Athanasius
May 4th 2009, 05:58 PM
I think Luther would describe Lewis as having used reason far too much in the magisterial, rather than ministerial, sense of the word.

apothanein kerdos
May 4th 2009, 05:58 PM
I think Luther would describe Lewis as having used reason far too much in the magisterial, rather than ministerial, sense of the word.


Someone's been reading William Lane Craig I believe. ;)

Athanasius
May 4th 2009, 05:59 PM
Someone's been reading William Lane Craig I believe. ;)

:lol:Someone went and bought a few of his books ;)

Izdaari
May 4th 2009, 06:42 PM
Please excuse me, I say this charitably and with respect: talking of a "personal relationship with Jesus" means very little, unless that relationship is described or defined in some way. The Enemy has had a very "personal relationship" with Jesus ever since he was created. So have the unclean spirits. Pontius Pilate and Herod had "personal relationships with Jesus." It's simply not an adequate description of what being a Christian really is.
C.S. Lewis might have written that paragraph! It's just the sort of thing he would have said, and you said it in something very like his style. :pp

Alaska
May 4th 2009, 08:33 PM
The rules of society ought not to be specifically Christian, but such that all citizens, whether Christian, Muslim, Hindu, pagan or atheist, can live with them.

God's rules concerning marriage are valid for all, since he made them male and female and instituted marriage at the beginning in the first place. His word does not discriminate. It applies to all. But some cannot live with them and go about to make their own rules, such as we see in most so-called Christian churches.

Luke 16:18
Whosoever putteth away his wife, and marrieth another, committeth adultery: and whosoever marrieth her that is put away from her husband committeth adultery.
Mark 10:
11 And he saith unto them, Whosoever shall put away his wife, and marry another, committeth adultery against her.
12 And if a woman shall put away her husband, and be married to another, she committeth adultery.

Lewis was not much different that mainstream "Christianity" today with regard to replacing scripture with reason, on this topic and others. Their mantra is as if to say, "God forbid that we should be bound to what Jesus says on this point: God forbid that the above two verses mean what they plainly say."

Izdaari
May 4th 2009, 09:10 PM
God's rules concerning marriage are valid for all, since he made them male and female and instituted marriage at the beginning in the first place. His word does not discriminate. It applies to all. But some cannot live with them and go about to make their own rules, such as we see in most so-called Christian churches.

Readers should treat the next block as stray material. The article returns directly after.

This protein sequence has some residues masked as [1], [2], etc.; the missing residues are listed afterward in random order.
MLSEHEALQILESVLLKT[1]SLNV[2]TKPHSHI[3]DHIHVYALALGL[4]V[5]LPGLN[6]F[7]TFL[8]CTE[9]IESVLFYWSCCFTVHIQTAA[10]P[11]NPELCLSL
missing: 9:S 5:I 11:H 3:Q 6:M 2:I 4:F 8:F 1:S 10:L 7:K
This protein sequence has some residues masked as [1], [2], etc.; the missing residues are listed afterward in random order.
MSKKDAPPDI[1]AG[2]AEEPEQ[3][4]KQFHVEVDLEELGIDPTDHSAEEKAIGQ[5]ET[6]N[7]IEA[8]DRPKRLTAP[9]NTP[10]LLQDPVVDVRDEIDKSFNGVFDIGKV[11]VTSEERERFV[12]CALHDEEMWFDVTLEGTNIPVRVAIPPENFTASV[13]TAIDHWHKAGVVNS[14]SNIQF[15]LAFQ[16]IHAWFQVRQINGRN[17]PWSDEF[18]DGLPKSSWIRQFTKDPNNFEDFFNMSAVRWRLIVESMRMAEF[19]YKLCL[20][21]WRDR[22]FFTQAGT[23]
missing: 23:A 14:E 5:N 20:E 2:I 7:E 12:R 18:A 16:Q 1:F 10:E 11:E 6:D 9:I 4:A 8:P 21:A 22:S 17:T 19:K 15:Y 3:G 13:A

Luke 16:18
Whosoever putteth away his wife, and marrieth another, committeth adultery: and whosoever marrieth her that is put away from her husband committeth adultery.
Mark 10:
11 And he saith unto them, Whosoever shall put away his wife, and marry another, committeth adultery against her.
12 And if a woman shall put away her husband, and be married to another, she committeth adultery.

Lewis was not much different that mainstream "Christianity" today with regard to replacing scripture with reason, on this topic and others. Their mantra is as if to say, "God forbid that we should be bound to what Jesus says on this point: God forbid that the above two verses mean what they plainly say."

You're missing my point entirely. It has nothing to do with theology, and everything to do with political philosophy.

Yes, God's rules are valid for all mankind... but not all mankind is ready to live by them. Should we compel them to do so by man-made law? I don't think so.

If you want heathens to behave like Christians, make Christians of them. That takes evangelism, not laws.

-SEEKING-
May 5th 2009, 02:25 AM
If you want heathens to behave like Christians, make Christians of them. That takes evangelism, not laws.


Wow! Well said.

scottinnj
May 5th 2009, 02:32 AM
If I remember correctly, in the book, C.S. Lewis starts this section by saying he was not married (and he wound up being a life-long bachelor, am I correct?) and to take what he was about to say with a grain of salt. My interest in Lewis is mainly his account of turning to God after being a committed atheist.

Prufrock
May 5th 2009, 02:43 AM
God's rules concerning marriage are valid for all, since he made them male and female and instituted marriage at the beginning in the first place. His word does not discriminate. It applies to all. But some cannot live with them and go about to make their own rules, such as we see in most so-called Christian churches.

You're missing my point entirely. It has nothing to do with theology, and everything to do with political philosophy.

Yes, God's rules are valid for all mankind... but not all mankind is ready to live by them. Should we compel them to do so by man-made law? I don't think so.

If you want heathens to behave like Christians, make Christians of them. That takes evangelism, not laws.

Surely I am more brutish than any man, and have not the understanding of a man, but I'm getting confused. Is someone suggesting that the civil law should reflect God's standards, as revealed in the Bible, regarding marriage and divorce?

If so, it already does. There isn't a state in the so-called union that doesn't recognize adultery and desertion as legitimate grounds for divorce. Where did the lawmakers get that? From C.S. Lewis? I trow not! It came from the Bible, like so much of our common law.

Of course, today's courts also grant divorces for no reason at all, under the rubric of "incompatibility" or such like. Is someone saying that they shouldn't? Specifically, is someone saying that Jesus' teachings on the grounds for divorce should be reflected in the civil law?

A bit of clarification, please.

Izdaari
May 5th 2009, 02:44 AM